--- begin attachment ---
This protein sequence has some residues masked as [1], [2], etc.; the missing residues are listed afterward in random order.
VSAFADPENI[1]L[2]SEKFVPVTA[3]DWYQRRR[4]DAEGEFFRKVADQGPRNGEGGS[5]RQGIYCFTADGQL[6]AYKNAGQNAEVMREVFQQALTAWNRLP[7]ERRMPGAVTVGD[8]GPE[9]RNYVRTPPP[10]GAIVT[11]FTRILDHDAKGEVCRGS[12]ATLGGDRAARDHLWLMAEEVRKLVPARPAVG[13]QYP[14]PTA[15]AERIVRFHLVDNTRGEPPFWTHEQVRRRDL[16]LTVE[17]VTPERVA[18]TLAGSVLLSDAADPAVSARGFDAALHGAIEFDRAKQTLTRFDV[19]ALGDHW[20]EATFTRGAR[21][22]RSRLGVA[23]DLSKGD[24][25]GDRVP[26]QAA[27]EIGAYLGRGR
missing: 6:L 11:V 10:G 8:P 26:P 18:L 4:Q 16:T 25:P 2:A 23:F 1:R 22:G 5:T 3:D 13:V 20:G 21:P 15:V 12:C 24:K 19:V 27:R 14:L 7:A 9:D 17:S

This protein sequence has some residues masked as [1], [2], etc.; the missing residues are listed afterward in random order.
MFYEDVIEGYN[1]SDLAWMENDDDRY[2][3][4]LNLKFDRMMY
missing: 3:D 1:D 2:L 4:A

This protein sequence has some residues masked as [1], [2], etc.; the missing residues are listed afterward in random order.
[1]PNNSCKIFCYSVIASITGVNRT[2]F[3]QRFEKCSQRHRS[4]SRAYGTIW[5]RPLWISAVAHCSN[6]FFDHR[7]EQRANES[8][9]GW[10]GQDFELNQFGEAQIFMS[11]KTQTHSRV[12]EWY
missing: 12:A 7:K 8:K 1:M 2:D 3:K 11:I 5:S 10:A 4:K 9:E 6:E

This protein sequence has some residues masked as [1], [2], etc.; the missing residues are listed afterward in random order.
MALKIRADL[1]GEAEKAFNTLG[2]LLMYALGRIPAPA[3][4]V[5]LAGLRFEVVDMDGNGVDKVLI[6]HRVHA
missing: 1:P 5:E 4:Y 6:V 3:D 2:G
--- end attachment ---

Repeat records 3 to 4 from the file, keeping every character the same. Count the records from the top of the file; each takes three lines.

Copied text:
This protein sequence has some residues masked as [1], [2], etc.; the missing residues are listed afterward in random order.
[1]PNNSCKIFCYSVIASITGVNRT[2]F[3]QRFEKCSQRHRS[4]SRAYGTIW[5]RPLWISAVAHCSN[6]FFDHR[7]EQRANES[8][9]GW[10]GQDFELNQFGEAQIFMS[11]KTQTHSRV[12]EWY
missing: 12:A 7:K 8:K 1:M 2:D 3:K 11:I 5:S 10:A 4:K 9:E 6:E

This protein sequence has some residues masked as [1], [2], etc.; the missing residues are listed afterward in random order.
MALKIRADL[1]GEAEKAFNTLG[2]LLMYALGRIPAPA[3][4]V[5]LAGLRFEVVDMDGNGVDKVLI[6]HRVHA
missing: 1:P 5:E 4:Y 6:V 3:D 2:G